Aging Options

Getting treatment without getting bogged down in charges

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If  you don’t have dental, vision or hearing coverage, you know how expensive those items are especially when they aren’t covered by Medicare or other private insurance.  So a lot of seniors are resorting to medical credit cards. 

Medical credit cards work like regular credit cards but instead of buying those really nifty shoes you fell in love with while at the mall last weekend, you pay for elective medical procedures or veterinary work.  For seniors trying to fund a crown or Lasik surgery, it can seem like a blessing if they’ve had to put off treatment due to lack of finances.  With a line of credit offering 0% interest for as many as 24 months, the offers can be particularly enticing for individuals who can’t absorb a big one-time hit.  For doctors, dentists and vets, the card allows them to get paid up-front.  So it sounds like a win-win.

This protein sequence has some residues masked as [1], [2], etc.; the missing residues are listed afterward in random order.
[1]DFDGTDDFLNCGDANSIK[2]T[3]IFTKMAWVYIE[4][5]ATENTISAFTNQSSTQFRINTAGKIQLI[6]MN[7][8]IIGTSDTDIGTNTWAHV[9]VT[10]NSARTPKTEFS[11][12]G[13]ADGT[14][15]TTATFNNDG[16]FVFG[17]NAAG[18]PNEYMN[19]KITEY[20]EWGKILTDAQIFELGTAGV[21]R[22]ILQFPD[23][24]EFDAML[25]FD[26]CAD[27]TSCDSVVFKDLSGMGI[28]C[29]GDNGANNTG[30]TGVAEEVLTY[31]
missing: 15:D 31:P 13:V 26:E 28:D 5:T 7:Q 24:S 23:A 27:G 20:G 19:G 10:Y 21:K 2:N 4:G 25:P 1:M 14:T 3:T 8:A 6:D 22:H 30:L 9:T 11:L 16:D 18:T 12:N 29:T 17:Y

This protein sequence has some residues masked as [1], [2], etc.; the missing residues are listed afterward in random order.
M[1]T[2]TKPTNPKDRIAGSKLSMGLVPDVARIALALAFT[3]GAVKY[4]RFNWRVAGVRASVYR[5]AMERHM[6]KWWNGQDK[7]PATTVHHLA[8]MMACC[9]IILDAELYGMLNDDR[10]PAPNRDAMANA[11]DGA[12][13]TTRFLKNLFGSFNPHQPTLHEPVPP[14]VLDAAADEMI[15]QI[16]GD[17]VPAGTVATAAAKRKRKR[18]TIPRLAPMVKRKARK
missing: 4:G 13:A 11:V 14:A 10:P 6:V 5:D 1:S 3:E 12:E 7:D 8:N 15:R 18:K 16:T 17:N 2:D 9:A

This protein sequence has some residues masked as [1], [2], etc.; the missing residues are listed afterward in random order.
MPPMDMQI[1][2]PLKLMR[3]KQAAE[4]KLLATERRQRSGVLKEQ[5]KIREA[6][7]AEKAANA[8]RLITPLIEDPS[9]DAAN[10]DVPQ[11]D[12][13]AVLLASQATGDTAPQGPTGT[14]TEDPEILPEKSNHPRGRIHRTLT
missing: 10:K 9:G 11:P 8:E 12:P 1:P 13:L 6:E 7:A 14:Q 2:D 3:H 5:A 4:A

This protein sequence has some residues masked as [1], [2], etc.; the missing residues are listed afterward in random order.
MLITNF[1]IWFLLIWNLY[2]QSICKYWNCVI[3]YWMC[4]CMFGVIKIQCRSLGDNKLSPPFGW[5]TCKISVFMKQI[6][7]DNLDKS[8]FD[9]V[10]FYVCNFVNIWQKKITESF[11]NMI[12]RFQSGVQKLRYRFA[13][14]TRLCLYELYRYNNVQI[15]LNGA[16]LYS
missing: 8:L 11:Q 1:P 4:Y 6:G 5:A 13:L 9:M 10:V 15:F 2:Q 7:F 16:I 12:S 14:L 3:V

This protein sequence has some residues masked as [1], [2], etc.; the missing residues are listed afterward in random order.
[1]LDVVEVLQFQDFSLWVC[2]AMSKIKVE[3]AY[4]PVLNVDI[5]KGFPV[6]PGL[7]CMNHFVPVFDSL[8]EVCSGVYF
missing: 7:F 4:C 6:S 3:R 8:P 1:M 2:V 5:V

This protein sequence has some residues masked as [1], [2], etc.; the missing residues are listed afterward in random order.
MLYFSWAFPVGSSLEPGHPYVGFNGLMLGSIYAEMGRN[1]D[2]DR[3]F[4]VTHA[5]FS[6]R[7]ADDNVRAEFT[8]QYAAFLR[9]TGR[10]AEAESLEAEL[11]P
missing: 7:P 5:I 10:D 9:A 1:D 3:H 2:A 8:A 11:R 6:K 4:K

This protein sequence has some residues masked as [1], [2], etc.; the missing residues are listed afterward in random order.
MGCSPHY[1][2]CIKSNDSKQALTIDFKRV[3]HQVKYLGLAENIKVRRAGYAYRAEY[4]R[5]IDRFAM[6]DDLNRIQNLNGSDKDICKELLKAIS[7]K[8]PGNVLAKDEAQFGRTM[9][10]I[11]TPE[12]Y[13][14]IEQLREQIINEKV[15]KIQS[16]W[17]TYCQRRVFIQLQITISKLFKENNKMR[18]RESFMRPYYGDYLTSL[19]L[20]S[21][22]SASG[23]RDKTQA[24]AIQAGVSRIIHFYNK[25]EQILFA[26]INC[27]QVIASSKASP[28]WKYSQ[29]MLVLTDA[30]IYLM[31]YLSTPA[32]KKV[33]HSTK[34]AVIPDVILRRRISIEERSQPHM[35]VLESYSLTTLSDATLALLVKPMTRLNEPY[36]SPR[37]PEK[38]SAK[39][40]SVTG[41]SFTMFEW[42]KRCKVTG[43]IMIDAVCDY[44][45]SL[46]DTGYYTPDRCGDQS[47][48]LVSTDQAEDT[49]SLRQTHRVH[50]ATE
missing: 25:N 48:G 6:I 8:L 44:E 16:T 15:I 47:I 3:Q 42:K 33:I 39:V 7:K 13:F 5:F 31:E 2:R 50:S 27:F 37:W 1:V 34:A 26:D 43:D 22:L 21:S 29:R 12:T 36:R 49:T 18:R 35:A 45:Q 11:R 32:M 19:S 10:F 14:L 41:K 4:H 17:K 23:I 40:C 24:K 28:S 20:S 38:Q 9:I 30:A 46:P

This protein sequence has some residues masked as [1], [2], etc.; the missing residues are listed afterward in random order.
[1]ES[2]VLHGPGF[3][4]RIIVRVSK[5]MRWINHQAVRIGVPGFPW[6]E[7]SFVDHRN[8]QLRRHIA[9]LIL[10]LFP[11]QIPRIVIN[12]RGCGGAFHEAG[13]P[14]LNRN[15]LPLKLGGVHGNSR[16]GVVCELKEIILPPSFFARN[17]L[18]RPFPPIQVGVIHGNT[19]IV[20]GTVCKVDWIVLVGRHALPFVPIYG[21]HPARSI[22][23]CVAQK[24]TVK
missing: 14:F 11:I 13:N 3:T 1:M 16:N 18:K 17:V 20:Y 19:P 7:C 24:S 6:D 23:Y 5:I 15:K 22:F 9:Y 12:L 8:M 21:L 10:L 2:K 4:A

But, there’s been a lot of focus on the cards recently because if the individual misses a payment or fails to pay it off in time, the interest rate is nearly 27 percent for a CareCredit card (the New York Times ran a story about a woman who ended up paying 33 percent) and the interest isn’t charged for the unpaid balance but instead for the entire amount of the charge.  In fact, the people most likely to be offered the card according to a Market Watch article are precisely the people most likely to be unable to make payments due to fluctuating income or an inability to budget for other expenses, making a medical credit card a risky option.

New York’s Attorney General, Schneiderman investigated the application process for CareCredit, a GE Capital company that offers its card nationwide, and found that consumers were pressured into applying for the credit card and often didn’t understand the particulars of the card and thought they were getting credit in-house.  New York came up with a settlement with the company but other states are also pursuing medical credit card companies for how older people are struggling with the results of getting credit with them.

The MarketWatch article referenced above offers some alternatives to the cards such as reverse mortgages, withdrawing money from an IRA or 401(k) (there’s no penalty for withdrawal if the withdrawal is for a medical procedure) and working with your medical provider for other options.

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